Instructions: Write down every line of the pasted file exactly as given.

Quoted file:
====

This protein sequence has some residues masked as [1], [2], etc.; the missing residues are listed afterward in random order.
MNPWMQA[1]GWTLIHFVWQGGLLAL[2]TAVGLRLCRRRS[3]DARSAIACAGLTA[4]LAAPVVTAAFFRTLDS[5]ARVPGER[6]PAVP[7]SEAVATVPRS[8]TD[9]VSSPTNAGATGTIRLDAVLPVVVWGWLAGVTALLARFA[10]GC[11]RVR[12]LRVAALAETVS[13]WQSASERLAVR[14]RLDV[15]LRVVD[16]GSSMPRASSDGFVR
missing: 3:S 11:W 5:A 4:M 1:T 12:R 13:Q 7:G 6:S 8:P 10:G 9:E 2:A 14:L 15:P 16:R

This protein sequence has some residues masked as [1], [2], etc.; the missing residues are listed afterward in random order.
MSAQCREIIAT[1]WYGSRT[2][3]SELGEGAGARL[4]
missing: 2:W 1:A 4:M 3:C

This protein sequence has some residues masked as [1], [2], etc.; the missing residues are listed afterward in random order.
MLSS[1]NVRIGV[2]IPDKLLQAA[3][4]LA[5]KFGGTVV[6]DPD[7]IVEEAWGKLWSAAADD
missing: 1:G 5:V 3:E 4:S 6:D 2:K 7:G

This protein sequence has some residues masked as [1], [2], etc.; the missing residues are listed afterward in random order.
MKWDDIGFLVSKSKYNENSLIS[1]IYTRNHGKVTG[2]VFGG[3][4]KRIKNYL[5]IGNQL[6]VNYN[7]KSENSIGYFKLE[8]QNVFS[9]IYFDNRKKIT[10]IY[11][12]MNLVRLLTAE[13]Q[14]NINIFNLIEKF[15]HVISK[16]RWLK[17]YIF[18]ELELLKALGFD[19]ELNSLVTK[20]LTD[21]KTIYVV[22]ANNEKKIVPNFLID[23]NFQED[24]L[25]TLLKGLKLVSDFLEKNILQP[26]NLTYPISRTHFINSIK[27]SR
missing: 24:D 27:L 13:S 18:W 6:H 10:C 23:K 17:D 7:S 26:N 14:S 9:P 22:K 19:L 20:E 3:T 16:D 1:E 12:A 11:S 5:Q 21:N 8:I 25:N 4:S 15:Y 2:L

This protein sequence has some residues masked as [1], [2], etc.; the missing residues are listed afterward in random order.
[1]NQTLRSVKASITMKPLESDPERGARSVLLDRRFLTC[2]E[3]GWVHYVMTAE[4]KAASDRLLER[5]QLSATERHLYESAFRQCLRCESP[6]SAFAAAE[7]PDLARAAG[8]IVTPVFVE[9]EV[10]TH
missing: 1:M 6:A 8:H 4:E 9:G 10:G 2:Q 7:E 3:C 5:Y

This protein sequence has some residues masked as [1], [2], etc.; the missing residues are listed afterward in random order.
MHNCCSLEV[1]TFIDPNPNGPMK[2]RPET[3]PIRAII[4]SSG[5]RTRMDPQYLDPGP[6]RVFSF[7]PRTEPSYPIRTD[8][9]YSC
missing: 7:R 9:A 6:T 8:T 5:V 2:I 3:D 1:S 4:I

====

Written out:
This protein sequence has some residues masked as [1], [2], etc.; the missing residues are listed afterward in random order.
MNPWMQA[1]GWTLIHFVWQGGLLAL[2]TAVGLRLCRRRS[3]DARSAIACAGLTA[4]LAAPVVTAAFFRTLDS[5]ARVPGER[6]PAVP[7]SEAVATVPRS[8]TD[9]VSSPTNAGATGTIRLDAVLPVVVWGWLAGVTALLARFA[10]GC[11]RVR[12]LRVAALAETVS[13]WQSASERLAVR[14]RLDV[15]LRVVD[16]GSSMPRASSDGFVR
missing: 3:S 11:W 5:A 4:M 1:T 12:R 13:Q 7:G 6:S 8:P 10:G 9:E 2:A 14:L 15:P 16:R

This protein sequence has some residues masked as [1], [2], etc.; the missing residues are listed afterward in random order.
MSAQCREIIAT[1]WYGSRT[2][3]SELGEGAGARL[4]
missing: 2:W 1:A 4:M 3:C

This protein sequence has some residues masked as [1], [2], etc.; the missing residues are listed afterward in random order.
MLSS[1]NVRIGV[2]IPDKLLQAA[3][4]LA[5]KFGGTVV[6]DPD[7]IVEEAWGKLWSAAADD
missing: 1:G 5:V 3:E 4:S 6:D 2:K 7:G

This protein sequence has some residues masked as [1], [2], etc.; the missing residues are listed afterward in random order.
MKWDDIGFLVSKSKYNENSLIS[1]IYTRNHGKVTG[2]VFGG[3][4]KRIKNYL[5]IGNQL[6]VNYN[7]KSENSIGYFKLE[8]QNVFS[9]IYFDNRKKIT[10]IY[11][12]MNLVRLLTAE[13]Q[14]NINIFNLIEKF[15]HVISK[16]RWLK[17]YIF[18]ELELLKALGFD[19]ELNSLVTK[20]LTD[21]KTIYVV[22]ANNEKKIVPNFLID[23]NFQED[24]L[25]TLLKGLKLVSDFLEKNILQP[26]NLTYPISRTHFINSIK[27]SR
missing: 24:D 27:L 13:S 18:W 6:H 10:C 23:K 17:D 7:S 26:N 14:S 9:P 22:K 19:L 20:E 3:T 16:D 1:E 12:A 11:S 5:Q 21:N 8:I 25:N 4:S 15:Y 2:L

This protein sequence has some residues masked as [1], [2], etc.; the missing residues are listed afterward in random order.
[1]NQTLRSVKASITMKPLESDPERGARSVLLDRRFLTC[2]E[3]GWVHYVMTAE[4]KAASDRLLER[5]QLSATERHLYESAFRQCLRCESP[6]SAFAAAE[7]PDLARAAG[8]IVTPVFVE[9]EV[10]TH
missing: 1:M 6:A 8:H 4:E 9:G 10:G 2:Q 7:E 3:C 5:Y

This protein sequence has some residues masked as [1], [2], etc.; the missing residues are listed afterward in random order.
MHNCCSLEV[1]TFIDPNPNGPMK[2]RPET[3]PIRAII[4]SSG[5]RTRMDPQYLDPGP[6]RVFSF[7]PRTEPSYPIRTD[8][9]YSC
missing: 7:R 9:A 6:T 8:T 5:V 2:I 3:D 1:S 4:I